Media law student evals

Proving once again that my finger is pretty far from the pulse of student attitudes toward a class, the teaching evaluations (quantitative and qualitative) were much worse than I expected them to be. That isn’t to say that they are horrible–they are just slightly higher than average for the department–but I had thought the class went fairly well last semester.

What I know is that I spent too much time on it. Clearly that time didn’t pan out. And so, I will focus on research for a while. I will also go back and teach com theory rather than the law class. It’s easier, and the students have low expectations of it that are easy to exceed. But I think we’ve seen the last of the media law class for a while. Why should I spend so much extra time on preparing classes and exercises when students prefer three multiple-choice exams? Grumble.

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  1. Posted 7/9/2003 at 5:31 pm | Permalink

    I think this comes back to the problem that there are simply too many students who go to college simply to get a degree and not to expand their mind, grow and truly learn for life and for pleasure. I first too grumbled at the thought of short answer exams but then in the end did surprisingly well and realized that they were a good way to get to know the material more.

    That apathy on the part of some of my fellow com students is something that’s often bothered me as I study communication because I am truly interested in it. In some ways I wish undergraduate study would be more like graduate study or the British view of what an undergraduate curriculum should be like in that students are in the major / department because they’re truly interested and not because some social norm says that degree bearing candidates for employment are worth more than others.

  2. Posted 7/9/2003 at 7:01 pm | Permalink

    I’m very surprised to hear this. I thought that everyone pretty much enjoyed the class.

    The comments that surprised me the most were the ones which claimed that you imposed your politics on the class. I guess some of the conservatives in the class didn’t like to hear truths that conflicted with their world view.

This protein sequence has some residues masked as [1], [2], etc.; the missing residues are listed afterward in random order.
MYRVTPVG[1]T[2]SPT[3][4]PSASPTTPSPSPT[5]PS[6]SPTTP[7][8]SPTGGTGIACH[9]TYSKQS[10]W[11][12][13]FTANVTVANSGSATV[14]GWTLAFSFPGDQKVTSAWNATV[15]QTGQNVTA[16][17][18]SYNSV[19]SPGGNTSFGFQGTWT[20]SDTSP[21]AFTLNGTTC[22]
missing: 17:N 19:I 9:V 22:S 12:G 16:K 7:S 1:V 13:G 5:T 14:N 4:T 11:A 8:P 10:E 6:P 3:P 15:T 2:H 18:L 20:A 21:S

3. Posted 7/9/2003 at 9:42 pm | Permalink

    Thanks for the comments, guys. In retrospect, it was very difficult to keep my politics out of the content. There were a couple of reasons for this. The first was the material itself. I got tripped up with the FoIA, for example. It’s difficult to be apolitical when talking about the First or Fourth Amendments.

    The second was the environment. There has been a palpable swing to the right, I guess, though I don’t put much stock in the right-left divide. Many of my own ideals end up pretty scattered on that spectrum. On the other hand, the questions of “if” and “why” should not be removed from the classroom. As a faculty, we are pretty distributed along that continuum, but my right-leaning colleagues would never suggest that, for example, we should leave things in the hands of the authorities because they know better.

    I try to be forthright about my politics because I trust that students can then evaluate the source of the information and ideas I am giving them and then think about how this fits with their worldview. I generally think that pretending not to have an opinion is acting in bad faith. Unfortunately, for many students, my politics meant that these ideas were dismissible. Since my ultimate aim is to give them tools to think with, I think that was a failure.

    Anyway, I’ll still be experimenting a bit in the fall, but from there out, I may be keeping my head down and teaching the book, at least at the undergrad level. Then again, I’m not teaching an undergrad class in the Spring, so maybe a 9 month break will give me some perspective.

  4. Posted 7/9/2003 at 10:11 pm | Permalink
    You were mentioned on KairosNews!

  5. Posted 7/9/2003 at 10:50 pm | Permalink

    Yep, and on Kottke’s remaindered links and Jill Walker’s sites as well. They are all spiking traffic to the site, pointing to a post from the end of last year. Of course, all they need to do is check out the comments from the media law class to find out that the “online participation crap has got to go.” Ah, well.

  6. Jenn
    Posted 7/10/2003 at 10:53 am | Permalink

    UGH! The TA’s played favorites? I don’t think so! Some of those other comments were ridiculous. “There were too many people talking during class”- what does this have to do with you? I also think the comments on how you didn’t give enough opporunities to earn points is bull sh*t. Whatever, that pissed me off. But I think overall, it was nice to see that a lot of students would recommend you and even if they didn’t like the class material, they liked you and your teaching style. You win some, you lose some! :-)

  7. Posted 7/10/2003 at 4:19 pm | Permalink

    Judging from those comments I almost have to ask myself if I was in the same class as some of those people. Then again I do agree with the comments on the “me too” problem.

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